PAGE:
Mandatory Introduction Post


I’m Cari, and by some miracle I’ve survived into my late twenties with minimal damage.  (My mother keeps a running tally of ER trips, and while I’m still in second place, I’m quickly closing in on my older brother’s record.)  Born and raised in the Midwest, I’m still here while pretending attempting to be a successful adult:  holding down a full-time job, paying my bills, pursuing my interests, and maintaining one of those ‘social life’ things that are all the rage these days.  I’m truly lucky to have a circle of amazing friends and a family that, for the most part, I’m willing to be seen with in public.

Whether or not they are willing to be seen with me in public, however, is a coin toss.

But those are just the stats for ‘age/location/job/hey, look, I have friends!’  And they’re not really important, just bragging, the equivalent of shouting, “I’m alive and doing a fairly decent job of it!”

What’s important is passion, the thing that gives a purpose and a heat to existence.

My passion is words.

I read a lot.  I write a lot.  And I talk—a lot.

I love words.  I love what words can do, and I love how words operate on multiple levels.  I’m fascinated by how words can say one thing while even more is conveyed by the words that aren’t said.  I’m awed by how speaking or writing about a subject can heal wounds or weaken demons, how words create stories that can entertain, touch, and change, and how the right word at the right time (or the wrong word at the wrong time) can shift the world on its axis.  Words are important.

I’m a reader.

I have always been a reader.  I cannot remember a time when I was not a reader—before I could read, I was read to.  Books are entertainment, they’re an escape, and they’re a learning tool, not just for facts but for how the world and the people in it work.  My mother is a reader, so it was natural for me to pick up a book, too.  Want your kids to be readers?  Then read to them, and let them see you read, too.

I’m a writer.

I’ve been scribbling for twenty years or so, little lines here and there, but I remember the very first time I thought, ‘I’m going to write a story’ and then sat down to do so.  I remember this with both fondness and horror.  Characters were names without substance, plot was non-existent, and the writing itself was terrible; I couldn’t have been more than ten or eleven.  I wrote it by hand with calligraphy pens on loose leaf paper.  I poured hours into the story, I was so excited.  I fell in love with the words, the way my brain fired with ideas, with the whole process.  I never finished that story—although unlike a lot of my later attempts that were abandoned, this one met the unfortunate end of being thrown away by my aforementioned mother.  (I seem to recall pitching quite a hissy fit over that, too.)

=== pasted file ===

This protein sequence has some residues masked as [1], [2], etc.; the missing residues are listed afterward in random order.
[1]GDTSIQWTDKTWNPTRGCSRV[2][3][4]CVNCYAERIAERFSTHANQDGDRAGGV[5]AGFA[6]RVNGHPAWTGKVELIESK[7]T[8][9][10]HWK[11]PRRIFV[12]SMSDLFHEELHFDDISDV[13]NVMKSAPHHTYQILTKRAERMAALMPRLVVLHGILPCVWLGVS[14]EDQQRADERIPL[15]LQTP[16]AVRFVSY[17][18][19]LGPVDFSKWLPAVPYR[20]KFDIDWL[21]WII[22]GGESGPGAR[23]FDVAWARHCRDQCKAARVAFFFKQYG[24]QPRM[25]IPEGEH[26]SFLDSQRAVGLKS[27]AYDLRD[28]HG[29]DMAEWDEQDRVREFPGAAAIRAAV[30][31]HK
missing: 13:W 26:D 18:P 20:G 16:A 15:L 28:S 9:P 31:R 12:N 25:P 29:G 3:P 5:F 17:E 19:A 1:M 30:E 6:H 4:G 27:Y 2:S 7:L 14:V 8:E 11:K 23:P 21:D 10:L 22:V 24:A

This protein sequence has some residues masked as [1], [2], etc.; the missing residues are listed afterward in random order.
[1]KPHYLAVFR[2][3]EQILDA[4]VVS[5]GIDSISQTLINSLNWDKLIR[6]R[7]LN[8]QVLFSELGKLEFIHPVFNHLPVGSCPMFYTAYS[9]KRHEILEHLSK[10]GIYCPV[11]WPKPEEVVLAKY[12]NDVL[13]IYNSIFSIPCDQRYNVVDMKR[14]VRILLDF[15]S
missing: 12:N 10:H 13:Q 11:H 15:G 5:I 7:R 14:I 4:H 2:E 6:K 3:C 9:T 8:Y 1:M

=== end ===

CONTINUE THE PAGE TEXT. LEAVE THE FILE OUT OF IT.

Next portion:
I never stopped writing after that, simply started a new one, moved on to the next idea and the next set of words, and over the course of years, throughout middle school and high school and beyond, something happened:  I became a better writer.  Characters became real on the page, plots began to surface and evolve, and the actual writing showed skill, not just word vomit.  And my love affair with writing grew more intense.

I write flash fiction, short stories, novellas, and novels, both stand-alone and series.  I’m a genre-hopper:  fantasy, mainstream, literary, and the occasional password-protected memoir piece.  Writing is relaxing, writing is therapeutic, and most importantly, writing is enjoyable.  Have I been published?  No.  Would I like to be?  Sure.  Will I keep writing even if no one else ever sees my creations?  Absolutely.

I write because I enjoy it.  I write because I love it.  I write because not writing is not an option.

Note: I made no mention of poetry.  I haven’t written poetry since high school for one very good reason:  my poetry sucked.  But if you ever want to peruse a tome of teenage angst, look no further.

So that’s it.  I’m Cari, and my passion is words.

Words matter.


6 responses to “Mandatory Introduction Post

Leave a Reply

Fill in your details below or click an icon to log in: Logo

You are commenting using your account. Log Out /  Change )

Google photo

You are commenting using your Google account. Log Out /  Change )

Twitter picture

You are commenting using your Twitter account. Log Out /  Change )

Facebook photo

You are commenting using your Facebook account. Log Out /  Change )

Connecting to %s

%d bloggers like this: